Similarly, I didn’t know I should do write-ups of the interview and published on our blog as success stories. We can use their testimonials and also their company as a charm to gives our page a boost of credentials. 

Take a look at this Todoist newly-branded landing page, and let me know how you feel when you see the app is used by a Lead Designer at Adobe? Or a senior product engineer at Buffer? 

Todoist new landing page

Effective is this method also for SEO. When you share a story of a user, they are more willing to share this on their own blog (if you get lucky, they will write the whole article for you), or social media. We got one juicy do-follow link from one of our users from this.

First lesson: Always collect testimonials in all forms

Preparation is a time saver 

The first few interviews were a real struggle for me. Things were getting out of hands when my users, instead of following my questionnaire, started sharing about their pain points with the app and requesting several features. Yes, that’s part of the plan, but not what I wanted the most. I wanted to know their background, the context they use the app and their frequency. 

It boils down to the fact that I didn’t have good preparation to be flexible enough. My questions were designed in a fixed, arrogantly presumed order that, if not followed correctly, will give me a hard time bringing them back on track and organizing the information later on. 

What I did afterward were to divide my questionnaires into several “topic” blocks, and devise plans to switch between them should the users go sideway. 

Second lesson: Always prepare all scenarios. We won’t have enough time to react when facing users.

Never trust your memory (too much)

I used to schedule  2-3 interviews next to each other because I think that I will be in the “interview mode” constantly. That’s true, only except the fact that I trouble myself with remembering all the nitty-gritty details of the talk, and “decoding” my own notes (I have a terrible note-taking skill, by the way) into meaningful sentences.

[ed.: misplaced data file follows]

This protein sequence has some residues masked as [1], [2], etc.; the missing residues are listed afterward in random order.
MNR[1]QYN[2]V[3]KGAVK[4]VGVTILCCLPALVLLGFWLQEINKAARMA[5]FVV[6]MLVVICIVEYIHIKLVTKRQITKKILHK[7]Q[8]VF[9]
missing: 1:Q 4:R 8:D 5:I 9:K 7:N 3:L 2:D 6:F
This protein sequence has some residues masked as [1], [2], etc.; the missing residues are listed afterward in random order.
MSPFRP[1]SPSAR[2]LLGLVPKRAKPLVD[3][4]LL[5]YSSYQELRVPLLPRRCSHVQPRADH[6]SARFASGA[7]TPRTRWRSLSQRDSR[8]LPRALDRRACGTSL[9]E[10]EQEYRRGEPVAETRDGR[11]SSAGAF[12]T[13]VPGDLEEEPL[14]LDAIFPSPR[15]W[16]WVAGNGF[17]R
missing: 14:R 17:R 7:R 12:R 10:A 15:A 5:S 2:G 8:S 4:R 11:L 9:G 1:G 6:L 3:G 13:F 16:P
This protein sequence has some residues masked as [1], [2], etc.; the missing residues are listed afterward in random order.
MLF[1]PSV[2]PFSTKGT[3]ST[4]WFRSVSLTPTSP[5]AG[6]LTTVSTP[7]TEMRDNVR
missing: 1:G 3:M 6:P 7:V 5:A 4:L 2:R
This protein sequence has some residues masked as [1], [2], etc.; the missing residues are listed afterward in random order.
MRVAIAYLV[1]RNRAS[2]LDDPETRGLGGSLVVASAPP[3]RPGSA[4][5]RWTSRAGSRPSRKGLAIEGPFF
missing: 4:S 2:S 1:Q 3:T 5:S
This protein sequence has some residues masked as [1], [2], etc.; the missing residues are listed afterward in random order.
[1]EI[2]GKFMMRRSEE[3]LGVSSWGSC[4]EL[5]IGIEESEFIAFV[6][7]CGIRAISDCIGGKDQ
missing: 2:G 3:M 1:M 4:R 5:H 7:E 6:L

I realized that I had a nightmare-ish memory on which I never should put total trust. It was too bad to the point that after some interviews I even have to send a very long follow-up email which will highly likely cost the users the exact duration they spent on my call. What a shame.

Third lesson: Take notes and consolidate after each interview. This will save a ton of time later.

Let your users help

I realized this after my talk with Anna, an experienced marketer who happens to also be a Habitify user. 

After my interview with Anna, I sent her the writeup. To my surprise, she sent me back not only the writeup with lots of corrections from her side but also page-long emails about how I should improve my interview skills and methodology. 

Her experience in marketing and her vast knowledge in different fields have taught me to look at my matter from a different perspective. And, who would have guessed to receive life and health lessons?

A touching opening in Anna’s email to me
Forth lesson: Let your users know your problem. Show them your weakness. You don’t know how much help they can give.

(To be continued)


  • Thanh Sơn says:

    Great work! You already know that I care about user experience just as much as you do, but caring is easy. Carrying out an actual research, on the other hand, requires a whole new level of effort. The most tedious part of getting users’ answers is, fortunately, thoroughly reported in the blog post, and all your trials-and-errors will be of tremendous help to me in future projects for sure. Please write a part 2, I would love to learn from your experience.
    And yes, that Apple Watch commercial is pure heroine. I crave one, NOW.

    • tuanmon says:

      Thanksss for your kind reply mate. We’ve got so much to learn from Apple mastery of UX, don’t we?

      When I first started, I was afraid of not carrying out this whole thing the-right-way, but then I realized standing still is worst because I would have learned nothing.

      Don’t forget to tag me when you write about your own project! ☀️

      • Pun396 says:

        Hey, how you let go of the underlying needs of “carrying out this whole thing the-right-way”. I was stuck on that. Same story as you, but my “product” is actually services, so it was way more hard to define clearly